From PJ’s to Power Suits: Do Mompreneurs Have An On/Off Switch?

Last week at a panel on working while speaking on the panel at Women & Time: What Makes Her Tick discussion hosted by Real Simple and the Families And Work Institute, Battle Hymn of the Tiger Mother author Amy Chua said she operates in two completely separate modes: total stay-at-home mom mode and glamorous career woman. “One week I’m just in sweats all day with greasy hair and glasses. I don’t even answer the phone. I’m just with my kids,” she said. Then during the other weeks she is completely focused on her career as an author, professor and speaker doing interviews, press conferences, etc., And looking perfectly polished the whole time of course (at the panel, the audience gasped when Chua said she was turning 50 this year.) But is this true for most working moms? Do women have to operate in two modes to have it all? We talked to some women about this.

Kate Denoyer Fitzpatrick, Owner & Founder of KKDF & Co Consulting, told The Grindstone:

“I definitely operate in two (or more) modes on any given day. I work from home as a communications consultant doing PR and social media for small businesses and non-profits; trying to compartmentalize my life and have designated blocks of time for my work, friends, baby and husband keeps me sane. It would be much easier mentally if I could physically leave my home/family life to go work in a separate office, but at the same time I think I have a healthy amount of flexibility in my philosophy as well.”

Tina Pruitt, a healthy living coach, told The Grindstone:

“Interesting, I have the two modes built into my lifestyle automatically each week since I have my son every other week! While I still fuse the two on the “off- weeks” with school pick-up, Tae Kwon Do practice, Networking events, and coaching calls – I definitely am able to turn it on and off in a more pronounced way each week! It has worked out GREAT so far! Plus, I try to travel only on my “career weeks”, but luckily, I have a great relationship with my son’s dad, so if that doesn’t work out perfectly, we make it work it out so our son is always placed first!”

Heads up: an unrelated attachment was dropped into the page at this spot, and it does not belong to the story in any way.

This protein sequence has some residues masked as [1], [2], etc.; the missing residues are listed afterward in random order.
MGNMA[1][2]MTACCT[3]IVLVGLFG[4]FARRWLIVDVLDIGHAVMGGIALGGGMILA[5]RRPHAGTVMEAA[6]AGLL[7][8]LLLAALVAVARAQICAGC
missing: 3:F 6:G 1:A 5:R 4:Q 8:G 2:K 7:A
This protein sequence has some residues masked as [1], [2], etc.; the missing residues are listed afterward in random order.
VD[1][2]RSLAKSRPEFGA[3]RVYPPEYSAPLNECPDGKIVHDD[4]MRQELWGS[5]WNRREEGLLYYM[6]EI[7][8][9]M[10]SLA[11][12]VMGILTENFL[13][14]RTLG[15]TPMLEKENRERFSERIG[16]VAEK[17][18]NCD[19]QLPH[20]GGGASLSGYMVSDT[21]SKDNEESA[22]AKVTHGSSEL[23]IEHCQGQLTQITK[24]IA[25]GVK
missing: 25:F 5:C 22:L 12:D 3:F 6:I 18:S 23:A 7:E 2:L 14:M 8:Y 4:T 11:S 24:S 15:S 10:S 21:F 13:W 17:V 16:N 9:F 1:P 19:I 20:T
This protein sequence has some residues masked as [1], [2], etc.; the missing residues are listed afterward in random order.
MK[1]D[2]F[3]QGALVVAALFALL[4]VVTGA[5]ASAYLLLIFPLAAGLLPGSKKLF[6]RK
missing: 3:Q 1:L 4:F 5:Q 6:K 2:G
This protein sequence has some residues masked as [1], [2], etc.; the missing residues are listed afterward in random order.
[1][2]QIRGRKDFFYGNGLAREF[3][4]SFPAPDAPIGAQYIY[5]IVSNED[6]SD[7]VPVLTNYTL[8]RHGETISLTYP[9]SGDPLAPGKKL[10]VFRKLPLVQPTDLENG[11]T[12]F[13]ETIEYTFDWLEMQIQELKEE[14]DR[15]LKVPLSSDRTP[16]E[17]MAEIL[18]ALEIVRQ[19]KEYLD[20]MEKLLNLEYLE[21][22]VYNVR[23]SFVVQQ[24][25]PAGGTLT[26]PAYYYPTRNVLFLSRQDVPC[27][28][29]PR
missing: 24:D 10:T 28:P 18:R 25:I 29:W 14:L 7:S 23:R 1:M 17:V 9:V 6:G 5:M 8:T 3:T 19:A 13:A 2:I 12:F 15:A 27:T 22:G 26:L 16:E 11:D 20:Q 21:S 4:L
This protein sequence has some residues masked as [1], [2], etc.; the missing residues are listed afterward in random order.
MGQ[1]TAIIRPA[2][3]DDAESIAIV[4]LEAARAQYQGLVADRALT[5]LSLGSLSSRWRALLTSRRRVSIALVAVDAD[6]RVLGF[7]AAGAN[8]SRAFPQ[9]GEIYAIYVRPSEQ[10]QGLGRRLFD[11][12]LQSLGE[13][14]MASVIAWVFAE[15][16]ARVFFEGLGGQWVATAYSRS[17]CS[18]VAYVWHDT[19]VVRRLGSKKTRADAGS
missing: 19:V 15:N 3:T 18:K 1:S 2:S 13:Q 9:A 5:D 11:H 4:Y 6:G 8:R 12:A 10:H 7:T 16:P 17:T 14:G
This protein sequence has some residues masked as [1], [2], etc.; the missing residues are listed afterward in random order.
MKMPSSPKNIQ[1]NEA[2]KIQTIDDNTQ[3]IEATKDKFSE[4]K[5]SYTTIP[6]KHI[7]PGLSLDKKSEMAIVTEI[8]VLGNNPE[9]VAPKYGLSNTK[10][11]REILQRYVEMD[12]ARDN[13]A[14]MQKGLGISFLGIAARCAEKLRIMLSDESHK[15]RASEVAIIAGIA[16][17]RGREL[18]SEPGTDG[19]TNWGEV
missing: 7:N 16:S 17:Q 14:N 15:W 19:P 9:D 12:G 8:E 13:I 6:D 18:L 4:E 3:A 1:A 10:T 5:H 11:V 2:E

Jade Simmons told The Grindstone.

“I’m a concert pianist and arts entrepreneur and you better believe I operate in two distinct modes! My career is one that requires glamour and a devotion to going full out on stage in the public eye. When I’m on the road, I’m in full makeup, killer outfits off stage, glamorous gowns on stage. I’m ON all the time as a speaker and performer.

At home, I go into what I call Martha Stewart mode or else my house would be in shambles! I devote myself to hubby, my 4 year old and my baseboards! Once my son took my CD to school with a very glamorous picture of me on the cover. The daycare workers couldn’t believe it was the same person they saw in sweats every morning. Because artists live a demanding life, one where your other needy baby is your art, it’s imperative for us to recognize what personal and career “seasons” we’re in in order to be most effective and highly functional…as well as happy!”

According to a national poll of 1,000 working mothers recently conducted by, eight out of 10 mothers enjoy being a working parent and 64% say work does NOT interfere with their ability to be a good parent.  Half feel that work makes them a good role model for their children. According to the latest Office for National Statistics figures, record numbers of mothers are working full-time despite having a child as young as six months old. There are 2.25 million women, whose youngest or only child is under the age of four, who have a full-time job. There were only 1.9 million in 2003.  About 23% of wives now out-earn their husbands, according to a 2010 study by the Pew Research Center. And this earnings trend is more dramatic among younger people. Women 30 and under make more money, on average, than their male counterparts in all but three of the largest cities in the U.S. Being a good mom is not about giving all of your time to your child said Dr. Robi Ludwig, who explained to the program that moms must take care of themselves first. “A happy mom has a better chance of being a good mom,” she said. But are these working moms feeling happier because they separate their professional life completely from their personal life? Is this the best strategy?

Lori Bizzoco, an Executive Editor, told The Grindstone:

“I do agree with your question about focusing on one aspect of your life at a time. It allows you to devote 100 percent attention to one area, for a sustained period rather than trying to divide your time into hours. However, I don’t know that doing it week by week is realistic or healthy. Not many woman I know have the means or ability to switch gears from week to week. Not to mention that doing this for a long extended period of time could also have consequences, especially considering that most woman need to work and kids need our attention.”

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